Exploring South Africa’s Cybersecurity Legal Framework regulating Information Confidentiality, Integrity, and Availability


  • Murdoch Watney University of Johannesburg




The discussion critically evaluates the effectiveness of laws dealing with cyber threats within the context of the South African cybersecurity landscape. It deals with the legal response to non-state cyber operations to national security and law enforcement by means of the domestic law and not with state or state-sponsored cyber operations which falls within the remit of the international law. Globally the digital ecosystems of all countries face a common denominator, namely the threat of cyber operations and how to deal with it effectively. There are various cyber operations, but the discussion mainly deals with cyber operations that target the confidentiality, availability and integrity of information and the effectiveness of the South African cybersecurity legislation in protecting information. The effectiveness of the following legislation will be deliberated: • The Protection of Personal Information Act (POPIA) 4 of 2013. POPIA does not define a data breach, nor does it indicate the time in which the breach must be reported to the Information Regulator (IR). In 2021 the Department of Justice and Constitutional Development (Department) suffered a ransomware attack. The breach was reported to the IR. In July 2023 the Department became the first institution to be fined for failure to comply with an enforcement notice. • The Cybercrimes Act 119 of 2021. The ransomware attack suffered by the Department in 2021 constitutes a cybercrime, but how effective is the Cybercrimes Act to facilitate the investigation and prosecution of the threat actor(s) who orchestrated the attack? Should there not be guidelines in respect of a ransomware attack prescribing a compulsory reporting obligation or discouraging payment of ransom. The first line of defense to offensive non-state cyber operations is a robust and resilient cybersecurity legal framework. Although a government cannot eliminate all possible threats, it can mitigate the risks, and this can be achieved by means of a comprehensive cybersecurity strategy. A country should have a cybersecurity strategy and it will be determined if for example the 2023 United States of America cybersecurity strategy could serve as guidance to South Africa.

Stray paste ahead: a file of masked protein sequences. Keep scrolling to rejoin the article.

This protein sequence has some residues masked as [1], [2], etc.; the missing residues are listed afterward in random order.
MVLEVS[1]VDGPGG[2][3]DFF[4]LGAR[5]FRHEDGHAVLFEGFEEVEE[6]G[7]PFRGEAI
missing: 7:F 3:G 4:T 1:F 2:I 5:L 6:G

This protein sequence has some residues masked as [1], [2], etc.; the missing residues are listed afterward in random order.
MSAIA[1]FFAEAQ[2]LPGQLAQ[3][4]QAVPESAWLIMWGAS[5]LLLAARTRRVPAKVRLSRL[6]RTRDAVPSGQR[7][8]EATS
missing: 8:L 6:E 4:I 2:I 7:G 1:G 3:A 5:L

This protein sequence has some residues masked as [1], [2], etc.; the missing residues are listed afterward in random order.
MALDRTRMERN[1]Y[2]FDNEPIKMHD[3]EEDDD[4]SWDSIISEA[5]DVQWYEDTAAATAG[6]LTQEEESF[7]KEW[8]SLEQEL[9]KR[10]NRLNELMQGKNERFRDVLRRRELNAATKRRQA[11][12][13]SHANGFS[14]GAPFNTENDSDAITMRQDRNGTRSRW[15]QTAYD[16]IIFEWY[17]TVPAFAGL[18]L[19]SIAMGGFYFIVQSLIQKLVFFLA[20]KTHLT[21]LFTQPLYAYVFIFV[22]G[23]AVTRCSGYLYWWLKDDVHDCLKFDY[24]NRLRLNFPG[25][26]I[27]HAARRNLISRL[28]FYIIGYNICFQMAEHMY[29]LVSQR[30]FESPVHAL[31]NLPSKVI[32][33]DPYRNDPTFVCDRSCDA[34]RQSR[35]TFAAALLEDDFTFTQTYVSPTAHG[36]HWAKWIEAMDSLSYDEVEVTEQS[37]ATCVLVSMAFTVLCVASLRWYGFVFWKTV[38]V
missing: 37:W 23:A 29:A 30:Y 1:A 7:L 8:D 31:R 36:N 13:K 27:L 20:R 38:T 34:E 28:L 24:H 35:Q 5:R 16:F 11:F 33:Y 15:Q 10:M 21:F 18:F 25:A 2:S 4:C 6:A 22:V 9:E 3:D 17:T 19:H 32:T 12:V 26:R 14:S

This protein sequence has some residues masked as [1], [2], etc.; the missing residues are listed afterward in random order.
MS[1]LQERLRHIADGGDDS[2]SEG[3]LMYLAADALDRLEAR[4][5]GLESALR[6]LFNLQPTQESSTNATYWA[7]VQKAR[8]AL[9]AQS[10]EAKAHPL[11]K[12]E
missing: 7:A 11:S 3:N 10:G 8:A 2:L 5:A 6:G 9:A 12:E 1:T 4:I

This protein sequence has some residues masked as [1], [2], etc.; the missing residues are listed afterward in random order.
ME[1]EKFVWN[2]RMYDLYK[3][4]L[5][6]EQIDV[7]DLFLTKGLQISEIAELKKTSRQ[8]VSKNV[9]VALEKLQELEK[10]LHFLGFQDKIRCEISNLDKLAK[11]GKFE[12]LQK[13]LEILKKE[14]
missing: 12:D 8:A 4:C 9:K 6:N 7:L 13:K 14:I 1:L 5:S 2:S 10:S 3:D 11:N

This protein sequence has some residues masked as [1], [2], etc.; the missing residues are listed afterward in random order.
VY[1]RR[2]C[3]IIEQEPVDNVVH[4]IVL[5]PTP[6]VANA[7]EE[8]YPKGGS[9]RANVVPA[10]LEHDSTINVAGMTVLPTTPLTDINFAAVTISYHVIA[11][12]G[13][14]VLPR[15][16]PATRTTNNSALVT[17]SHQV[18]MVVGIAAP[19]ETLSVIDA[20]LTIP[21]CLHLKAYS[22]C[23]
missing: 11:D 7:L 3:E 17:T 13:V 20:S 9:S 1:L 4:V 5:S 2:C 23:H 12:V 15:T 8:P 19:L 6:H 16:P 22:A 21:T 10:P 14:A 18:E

Why is your paper of interest to the conference participants? Use this space to persuade the reviewers why they should select this abstract for the conference : In today’s digital world, one cannot ignore the importance of cybersecurity. One single security breach may result in the exposure of the personal information of millions of people. Cybersecurity legislation is therefore essential to ensure the protection of government departments, institutions, businesses and individuals against malicious cyber operations.